iNature Kiano 4 Case with Keyboard for iPhone 4
As daily iPhone users for the past four years, we've had very few complaints about the functionality of Apple's touchscreen devices -- apart from their reliance on virtual keyboards that are less accurate than physical ones. Last year's release of iOS 4 enabled iPhones to use Bluetooth wireless keyboards, and since then, accessory makers have been trying to come up with hybrid keyboard cases to sell as alternatives. Boxwave, ThinkGeek have all released good to not-so-good options ranging from $50 to $80; now Hong Kong-based iNature has debuted a rival called Kiano 4 ($99) -- the most expensive iPhone 4 keyboard case yet.
We’ll tell you up front that although we really wanted to like Kiano 4, the high price tag and some serious idiosyncrasies in its performance torpedoed it as a viable accessory relatively quickly. To start with the positives, iNature was relatively ambitious with the design, using an attractive glossy-backed and matte-sided frame to hold the iPhone 4, leaving huge gaps in the top, bottom, side, and front but using a mostly glassy back that looks relatively Apple-like. In addition to a hole for the iPhone 4’s rear camera, Kiano 4 has a glossy-finished typing surface that slides out of the case’s back, using magnets and a spring to create a satisfying pop-out effect.
The keyboard is illuminated, with five rows of keys including half-height number buttons, a full QWERTY typing surface with a centered space bar, and only slightly inconvenient delete and return key locations. It’s certainly one of the very nicest-looking keyboards we’ve seen for any iOS device, and though the white version’s lighting can wash out the letters under some circumstances, iNature warns about that in an included instruction manual, and provides a way to toggle the lighting off with a double-key combination.
Another positive to the design is iNature’s thoughtful approach to charging. In addition to including a micro USB to USB cable, which plugs into Kiano 4 right alongside where a Dock Connector cable will connect to the iPhone 4’s bottom, the company packs in a unique Y-shaped USB splitter so that your iPhone and the keyboard can easily recharge together. The battery inside Kiano 4 lasts for 5 hours of active typing or 30 hours of standby, supposedly going into an auto-off mode after 10 minutes of inactivity.
Unfortunately, this battery life turns out to be the first of Kiano 4’s several significant disadvantages relative to its rivals, which typically get 30 to 45 days of standby time—Kiano 4 was just not designed to properly manage power. And it was an actual issue in practice: we came back to the case after two days and found the battery dead, auto-off feature be damned. If you’re still seriously considering Kiano 4 at this point, you’d be advised to turn off the keyboard illumination early on.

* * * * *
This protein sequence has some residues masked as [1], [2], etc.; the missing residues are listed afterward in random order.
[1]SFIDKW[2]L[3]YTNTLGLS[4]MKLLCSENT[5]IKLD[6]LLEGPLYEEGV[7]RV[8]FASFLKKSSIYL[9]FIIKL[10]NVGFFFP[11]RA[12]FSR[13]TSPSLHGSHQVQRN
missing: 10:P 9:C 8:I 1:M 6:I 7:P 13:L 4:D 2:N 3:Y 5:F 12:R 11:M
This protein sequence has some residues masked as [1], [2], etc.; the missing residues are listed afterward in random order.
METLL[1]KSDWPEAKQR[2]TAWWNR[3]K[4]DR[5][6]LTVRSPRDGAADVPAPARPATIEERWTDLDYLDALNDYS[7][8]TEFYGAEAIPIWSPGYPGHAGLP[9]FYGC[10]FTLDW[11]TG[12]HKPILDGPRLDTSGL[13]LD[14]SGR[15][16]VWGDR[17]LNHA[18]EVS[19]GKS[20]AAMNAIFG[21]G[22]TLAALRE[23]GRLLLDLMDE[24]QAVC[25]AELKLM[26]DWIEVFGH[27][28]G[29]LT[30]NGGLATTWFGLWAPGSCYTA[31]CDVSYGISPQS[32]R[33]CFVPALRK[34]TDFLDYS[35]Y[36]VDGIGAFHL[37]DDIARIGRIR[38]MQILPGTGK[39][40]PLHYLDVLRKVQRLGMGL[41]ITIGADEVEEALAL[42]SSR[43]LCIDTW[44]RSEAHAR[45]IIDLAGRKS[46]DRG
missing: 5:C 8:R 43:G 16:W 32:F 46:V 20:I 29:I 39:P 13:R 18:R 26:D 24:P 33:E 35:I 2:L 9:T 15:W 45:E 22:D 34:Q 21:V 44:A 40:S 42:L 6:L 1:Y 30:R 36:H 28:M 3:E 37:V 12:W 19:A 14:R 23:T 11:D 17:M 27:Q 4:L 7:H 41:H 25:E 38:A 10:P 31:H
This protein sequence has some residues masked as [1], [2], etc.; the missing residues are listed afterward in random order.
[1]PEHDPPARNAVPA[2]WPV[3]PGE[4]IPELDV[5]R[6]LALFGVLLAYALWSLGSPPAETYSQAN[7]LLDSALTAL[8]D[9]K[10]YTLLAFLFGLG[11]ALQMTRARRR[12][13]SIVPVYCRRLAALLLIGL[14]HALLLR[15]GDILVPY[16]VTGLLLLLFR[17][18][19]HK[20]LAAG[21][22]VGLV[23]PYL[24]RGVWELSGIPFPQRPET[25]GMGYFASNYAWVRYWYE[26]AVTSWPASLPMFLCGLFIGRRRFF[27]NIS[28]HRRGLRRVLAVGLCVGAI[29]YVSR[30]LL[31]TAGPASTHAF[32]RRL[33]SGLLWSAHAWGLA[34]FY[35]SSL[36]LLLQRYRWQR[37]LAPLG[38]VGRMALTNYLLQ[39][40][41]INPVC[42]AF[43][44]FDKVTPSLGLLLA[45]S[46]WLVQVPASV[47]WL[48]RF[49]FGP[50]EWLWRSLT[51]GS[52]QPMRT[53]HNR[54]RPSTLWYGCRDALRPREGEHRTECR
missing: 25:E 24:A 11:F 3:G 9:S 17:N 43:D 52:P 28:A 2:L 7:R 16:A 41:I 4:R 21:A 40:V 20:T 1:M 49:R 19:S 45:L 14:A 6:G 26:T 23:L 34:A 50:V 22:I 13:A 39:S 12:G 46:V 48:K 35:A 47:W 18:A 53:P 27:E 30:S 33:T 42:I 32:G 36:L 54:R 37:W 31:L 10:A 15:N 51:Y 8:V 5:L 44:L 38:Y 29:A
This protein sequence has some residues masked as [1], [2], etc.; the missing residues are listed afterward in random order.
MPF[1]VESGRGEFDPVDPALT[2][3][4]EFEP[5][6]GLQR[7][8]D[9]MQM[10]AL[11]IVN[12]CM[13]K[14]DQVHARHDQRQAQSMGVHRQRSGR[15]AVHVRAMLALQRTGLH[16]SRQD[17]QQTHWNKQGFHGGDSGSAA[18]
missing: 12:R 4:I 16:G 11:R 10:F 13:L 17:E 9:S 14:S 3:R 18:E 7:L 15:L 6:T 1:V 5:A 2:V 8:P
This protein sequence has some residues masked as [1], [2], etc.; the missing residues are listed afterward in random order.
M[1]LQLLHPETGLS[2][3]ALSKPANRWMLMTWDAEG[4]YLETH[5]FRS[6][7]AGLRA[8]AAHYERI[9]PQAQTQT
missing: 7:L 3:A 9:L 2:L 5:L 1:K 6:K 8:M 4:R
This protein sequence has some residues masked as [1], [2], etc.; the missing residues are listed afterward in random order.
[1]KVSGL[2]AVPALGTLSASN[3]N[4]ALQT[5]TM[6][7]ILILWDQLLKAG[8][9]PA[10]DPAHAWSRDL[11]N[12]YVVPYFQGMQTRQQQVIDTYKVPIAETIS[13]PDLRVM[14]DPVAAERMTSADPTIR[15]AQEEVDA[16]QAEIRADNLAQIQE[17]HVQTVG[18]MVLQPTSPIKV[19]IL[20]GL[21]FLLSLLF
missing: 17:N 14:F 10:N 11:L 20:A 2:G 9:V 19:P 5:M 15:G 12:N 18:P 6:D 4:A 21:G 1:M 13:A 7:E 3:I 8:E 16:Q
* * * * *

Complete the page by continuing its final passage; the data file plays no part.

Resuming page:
Soon after using it, though, we started to wonder why iNature didn’t just do what most of its rivals have done, and include an obvious power button somewhere on the keyboard. Instead, the company hides what it calls a “Bluetooth Toggle Switch” underneath the rear keyboard housing, and includes a plastic pick-like tool to switch it on and off, or to remove your iPhone during its first, second, and third initially difficult extrications. It also maps quite a few functions, unusually including even Bluetooth pairing, search, and the like to double-button combinations on the keyboard. Clearly, the company had to make some serious compromises in order to squeeze five rows of keys into such a small, narrow space—surface area only a hint bigger than what’s available on the iPhone 4’s screen, and only then by enough to accommodate the half-height number keys. Other keyboards go much wider, with superior results.
The critical problem Kiano 4 has is that the keyboard is really not very good. Its physical keys are all noticeably smaller than the virtual ones on the iPhone 4—the number keys are almost ridiculously so—and they feel far less responsive, using membrane-based buttons that feel sort of like pressing down on tiny glossy plastic dots. We found typing to be far less accurate on Kiano 4 than on just using the iPhone 4’s virtual keyboard, and slower besides, deriving even less satisfaction from the feel of these physical keys than from the lack of response from Apple’s virtual ones. iNature has come up with a good-looking solution, but not one we’d actually ever want to use.
It’s also worth briefly mentioning that iNature disclaims a couple of things in Kiano 4 that can be taken for granted in other iPhone 4 keyboard cases. Unusually, the company includes warnings in the package regarding risks of damage to the keys and back, noting that the sliding mechanism can peel off the keys if forced, and that the back of the case can be scratched. A piece of film is thus included to protect the back, but a properly designed case really shouldn’t need such a thing, and users really shouldn’t have to worry about accidentally destroying the typing surface by sliding it out, either.
In short, although we wanted to like Kiano 4, the reality of actually using it fell far below reasonable expectations. iNature has come up with one of the smallest and least usable iPhone 4 keyboards, saddled it with comparatively poor battery life, and then offered it all at a higher price tag than any of its rivals. We’re sure than the design seemed great on paper, but apart from its nice looks, Kiano 4 falls so short of what users should expect from an iPhone 4 keyboard case that we have no reason to recommend it to anyone; once again, you’ll likely do better with the virtual keyboard your iPhone 4 includes for free than with what you get here for nearly $100. Hopefully iNature will go back to the drawing board, learn from its mistakes, and produce a better sequel for the next iPhone.